The nine rules of best-before dates: when to freeze, when to chuck out food

expiry date

A new report estimates shoppers could save £600m if best-before dates were extended by just one day

Most of us have swigged milk teetering on the edge of its use-by date, and shorn the green shoots off a potato. Now it seems our spirit of rationing, or rather our gross refusal to clear out the fridge, has been vindicated.

A report by the Waste and Resources Action Programme (Wrap) found shoppers could save £600m a year if best-before dates were extended by even one day. Wrap investigated short-life products, lasting between 3-12 days, that typically have high levels of waste, including sliced ham, potatoes, apples, minced beef, chilled pizza, bread, bagged salad and milk. “Some 1.3m-2.6m tonnes of food waste arises ... because the product date code has expired,” the report states.

So how do we know when our potatoes are past it? Can we really have our cake and eat it with fusty eggs?

▶ Know your onions

Everyone I speak to says, categorically, don’t mess with use-by dates. Raw chicken, mince, fish, etc should be eaten within their use-by date to avoid risk of food poisoning. Sometimes even before. “If something is in date and doesn’t smell right, don’t use it,” says Joanna Blythman, food expert and author of Swallow This: Serving Up the Food Industry’s Darkest Secrets. “Use your common sense.”

▶ Know your actual onions

Onions can last months. “An onion’s best-before date is nonsense,” says Blythman. “Just peel off the outer layers. An onion can do you no harm.”

▶ Freeze more

Supermarkets have dropped the “freeze on day of purchase” advice from food labels. “Customers should freeze products right up to their use-by date instead of throwing them out,” says Susi Richards, head of product development at Sainsbury’s.

▶ Keep fruit in the fridge

Refrigerating apples “can extend their life by weeks”, advises Richards.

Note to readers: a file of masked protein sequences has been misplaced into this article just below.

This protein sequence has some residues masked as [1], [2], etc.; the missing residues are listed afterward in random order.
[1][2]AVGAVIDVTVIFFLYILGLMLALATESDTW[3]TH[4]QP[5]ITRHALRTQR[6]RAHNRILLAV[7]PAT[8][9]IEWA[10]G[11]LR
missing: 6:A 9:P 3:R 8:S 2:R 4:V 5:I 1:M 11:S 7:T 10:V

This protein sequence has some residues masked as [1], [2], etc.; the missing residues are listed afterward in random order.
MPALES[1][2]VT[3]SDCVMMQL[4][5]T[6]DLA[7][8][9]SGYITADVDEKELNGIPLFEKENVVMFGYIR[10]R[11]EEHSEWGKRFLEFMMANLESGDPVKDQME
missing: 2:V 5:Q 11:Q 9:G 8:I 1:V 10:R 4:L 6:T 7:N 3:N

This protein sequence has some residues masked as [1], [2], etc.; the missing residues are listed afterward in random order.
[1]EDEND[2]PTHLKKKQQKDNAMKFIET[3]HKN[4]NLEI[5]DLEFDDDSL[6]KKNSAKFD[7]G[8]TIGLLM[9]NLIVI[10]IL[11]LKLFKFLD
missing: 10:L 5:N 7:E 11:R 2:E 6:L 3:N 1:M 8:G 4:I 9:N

▶ Some foods last for ever

Pickles, preserves, sugar and salt never go off, so best-before dates can be gleefully ignored, although quality will diminish over time. Kind of like an episode of Friends.

▶ Some foods last a surprisingly long time

A sourdough loaf, as well as being the most aspirational of dough, can keep for weeks. So too can tea, hard cheese and root vegetables. “Just cut off the sprouting bits and pare back the mould,” suggests Blythman. “And remember, supermarkets have a vested interest in selling us food with short best-before dates, because it means we will buy more.”

▶ The golden rule of eggs

Crack, sniff, cook. “I bake with eggs that are weeks beyond their best-before date,” says Blythman. “I’ve only encountered one rotten egg in my life.”

▶ Open life

This is the “once open, consume within x days,” label. Wrap calls for “open life” to be used to indicate food safety, not quality. Anecdotally, food experts (and me) say yoghurt keeps for weeks after opening, yet we’re told to eat it within five days.

▶ Display until …

This label is not a legal requirement, and Wrap is calling for its removal on the grounds that it causes confusion. “Display-until dates can be ignored by consumers, says Estelle Herszenhorn, food and drink manager at Wrap. “They are used by retailers to help with stock control.”

▶ If it feels, looks and smells OK …

… then it probably is. “A nose is a powerful tool,” says Blythman. “Consumers have been deskilled by the food-safety establishment, but the old techniques of touching and smelling still hold.”

Powered by article was written by Chitra Ramaswamy, for The Guardian on Wednesday 4th March 2015 18.40 Europe/London © Guardian News and Media Limited 2010